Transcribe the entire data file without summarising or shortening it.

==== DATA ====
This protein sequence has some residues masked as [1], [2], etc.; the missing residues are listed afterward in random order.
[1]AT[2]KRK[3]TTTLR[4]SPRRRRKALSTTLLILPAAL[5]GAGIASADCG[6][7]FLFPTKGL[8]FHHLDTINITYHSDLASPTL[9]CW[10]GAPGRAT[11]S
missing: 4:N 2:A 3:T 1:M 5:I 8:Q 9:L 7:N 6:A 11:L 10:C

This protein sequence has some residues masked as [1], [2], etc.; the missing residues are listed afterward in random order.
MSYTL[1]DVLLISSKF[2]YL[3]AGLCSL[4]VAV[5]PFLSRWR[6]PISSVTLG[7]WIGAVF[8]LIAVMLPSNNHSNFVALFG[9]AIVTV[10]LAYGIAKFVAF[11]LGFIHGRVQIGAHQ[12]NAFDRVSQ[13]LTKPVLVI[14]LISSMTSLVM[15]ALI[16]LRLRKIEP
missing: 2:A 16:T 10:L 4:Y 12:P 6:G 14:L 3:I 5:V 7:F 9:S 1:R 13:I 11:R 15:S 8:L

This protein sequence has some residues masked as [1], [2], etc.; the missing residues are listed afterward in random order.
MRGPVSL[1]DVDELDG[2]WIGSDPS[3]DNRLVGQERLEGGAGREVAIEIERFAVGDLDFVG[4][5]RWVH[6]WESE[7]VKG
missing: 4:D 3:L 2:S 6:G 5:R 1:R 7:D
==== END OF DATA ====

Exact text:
This protein sequence has some residues masked as [1], [2], etc.; the missing residues are listed afterward in random order.
[1]AT[2]KRK[3]TTTLR[4]SPRRRRKALSTTLLILPAAL[5]GAGIASADCG[6][7]FLFPTKGL[8]FHHLDTINITYHSDLASPTL[9]CW[10]GAPGRAT[11]S
missing: 4:N 2:A 3:T 1:M 5:I 8:Q 9:L 7:N 6:A 11:L 10:C

This protein sequence has some residues masked as [1], [2], etc.; the missing residues are listed afterward in random order.
MSYTL[1]DVLLISSKF[2]YL[3]AGLCSL[4]VAV[5]PFLSRWR[6]PISSVTLG[7]WIGAVF[8]LIAVMLPSNNHSNFVALFG[9]AIVTV[10]LAYGIAKFVAF[11]LGFIHGRVQIGAHQ[12]NAFDRVSQ[13]LTKPVLVI[14]LISSMTSLVM[15]ALI[16]LRLRKIEP
missing: 2:A 16:T 10:L 4:Y 12:P 6:G 14:L 3:I 5:V 7:F 9:S 1:R 13:I 11:R 15:S 8:L

This protein sequence has some residues masked as [1], [2], etc.; the missing residues are listed afterward in random order.
MRGPVSL[1]DVDELDG[2]WIGSDPS[3]DNRLVGQERLEGGAGREVAIEIERFAVGDLDFVG[4][5]RWVH[6]WESE[7]VKG
missing: 4:D 3:L 2:S 6:G 5:R 1:R 7:D